"Stock" beats "sex" on Google China

BEIJING Thu Jan 3, 2008 8:34am EST

A Chinese Internet user browses for information on the popular search engine Google in Beijing January 25, 2006. The names of three banks and the word ''stocks'' beat ''sex'' to become four of the most Googled words in China last year, according to a Google China list seen on Thursday. REUTERS/Stringer

A Chinese Internet user browses for information on the popular search engine Google in Beijing January 25, 2006. The names of three banks and the word ''stocks'' beat ''sex'' to become four of the most Googled words in China last year, according to a Google China list seen on Thursday.

Credit: Reuters/Stringer

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BEIJING (Reuters) - The names of three banks and the word "stocks" beat "sex" to become four of the most Googled words in China last year, according to a Google China list seen on Thursday.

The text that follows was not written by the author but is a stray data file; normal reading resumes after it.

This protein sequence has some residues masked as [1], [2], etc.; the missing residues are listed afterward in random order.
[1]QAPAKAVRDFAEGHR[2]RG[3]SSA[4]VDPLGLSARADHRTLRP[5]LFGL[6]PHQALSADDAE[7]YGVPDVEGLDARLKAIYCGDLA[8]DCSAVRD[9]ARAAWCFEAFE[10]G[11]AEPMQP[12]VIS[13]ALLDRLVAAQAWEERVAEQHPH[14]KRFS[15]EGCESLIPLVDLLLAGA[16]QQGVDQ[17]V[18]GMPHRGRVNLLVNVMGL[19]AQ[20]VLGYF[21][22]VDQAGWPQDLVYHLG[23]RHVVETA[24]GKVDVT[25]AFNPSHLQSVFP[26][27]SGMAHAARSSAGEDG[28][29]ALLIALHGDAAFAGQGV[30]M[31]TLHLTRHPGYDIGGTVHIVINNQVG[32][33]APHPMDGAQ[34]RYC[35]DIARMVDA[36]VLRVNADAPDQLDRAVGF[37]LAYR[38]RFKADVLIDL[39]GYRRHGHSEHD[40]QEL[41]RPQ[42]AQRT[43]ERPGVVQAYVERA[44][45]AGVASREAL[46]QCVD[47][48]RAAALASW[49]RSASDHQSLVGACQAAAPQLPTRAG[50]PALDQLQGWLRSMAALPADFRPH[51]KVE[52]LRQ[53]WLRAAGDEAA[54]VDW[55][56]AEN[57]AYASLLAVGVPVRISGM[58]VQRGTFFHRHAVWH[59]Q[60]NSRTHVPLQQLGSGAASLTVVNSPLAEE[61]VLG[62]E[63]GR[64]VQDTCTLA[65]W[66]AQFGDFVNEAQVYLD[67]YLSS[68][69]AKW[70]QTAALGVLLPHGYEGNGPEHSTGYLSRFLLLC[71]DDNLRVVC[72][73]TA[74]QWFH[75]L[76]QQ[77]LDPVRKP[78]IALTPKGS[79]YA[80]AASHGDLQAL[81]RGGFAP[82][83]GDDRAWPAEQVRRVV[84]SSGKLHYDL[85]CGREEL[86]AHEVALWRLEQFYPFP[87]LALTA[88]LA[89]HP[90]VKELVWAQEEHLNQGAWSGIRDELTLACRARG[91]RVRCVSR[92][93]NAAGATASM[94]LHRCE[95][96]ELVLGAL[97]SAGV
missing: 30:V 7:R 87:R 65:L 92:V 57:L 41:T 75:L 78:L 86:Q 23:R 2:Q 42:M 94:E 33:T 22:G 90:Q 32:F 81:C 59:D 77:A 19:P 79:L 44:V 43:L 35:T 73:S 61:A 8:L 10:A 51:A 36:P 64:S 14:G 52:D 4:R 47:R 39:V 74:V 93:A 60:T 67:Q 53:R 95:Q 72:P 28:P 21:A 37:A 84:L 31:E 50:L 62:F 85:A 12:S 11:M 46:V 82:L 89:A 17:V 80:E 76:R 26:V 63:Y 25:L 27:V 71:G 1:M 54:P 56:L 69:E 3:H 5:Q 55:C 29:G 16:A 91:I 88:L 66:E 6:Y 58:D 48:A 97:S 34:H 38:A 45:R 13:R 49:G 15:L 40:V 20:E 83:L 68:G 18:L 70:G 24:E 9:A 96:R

China Merchants Bank, Industrial and Commercial Bank of China and China Construction Bank ranked second, third and sixth, according to a list supplied by Google China on its website (www.google.cn).

"On the Chinese mainland, it was money and technology that took the honors last year," the China Daily said, pointing out that "sex" was the most popular keyword for Google users in some other countries.

Fourth on the list was "stock", not surprising with Shanghai shares having risen 97 percent last year. At number 1 was "QQ", a Chinese instant message service and a brand of car.

China's Central Bank, the Ministry of Finance and Banking Regulatory Commission ranked first, third and fifth in the "Most Popular Departments" list, the Web site said.

In another list named "qiu zhi", or "seeking knowledge", "what is a blue chip" and "how to invest in the stock market" were the most searched questions on Google in China, while "what is love" and "how to kiss" ranked top of the global list.

China keeps a tight rein on Internet content and has launched several campaigns to root out online pornography, perhaps one reason why "sex" did not score so well.

(Reporting by Beijing newsroom, editing by Nick Macfie and Roger Crabb)

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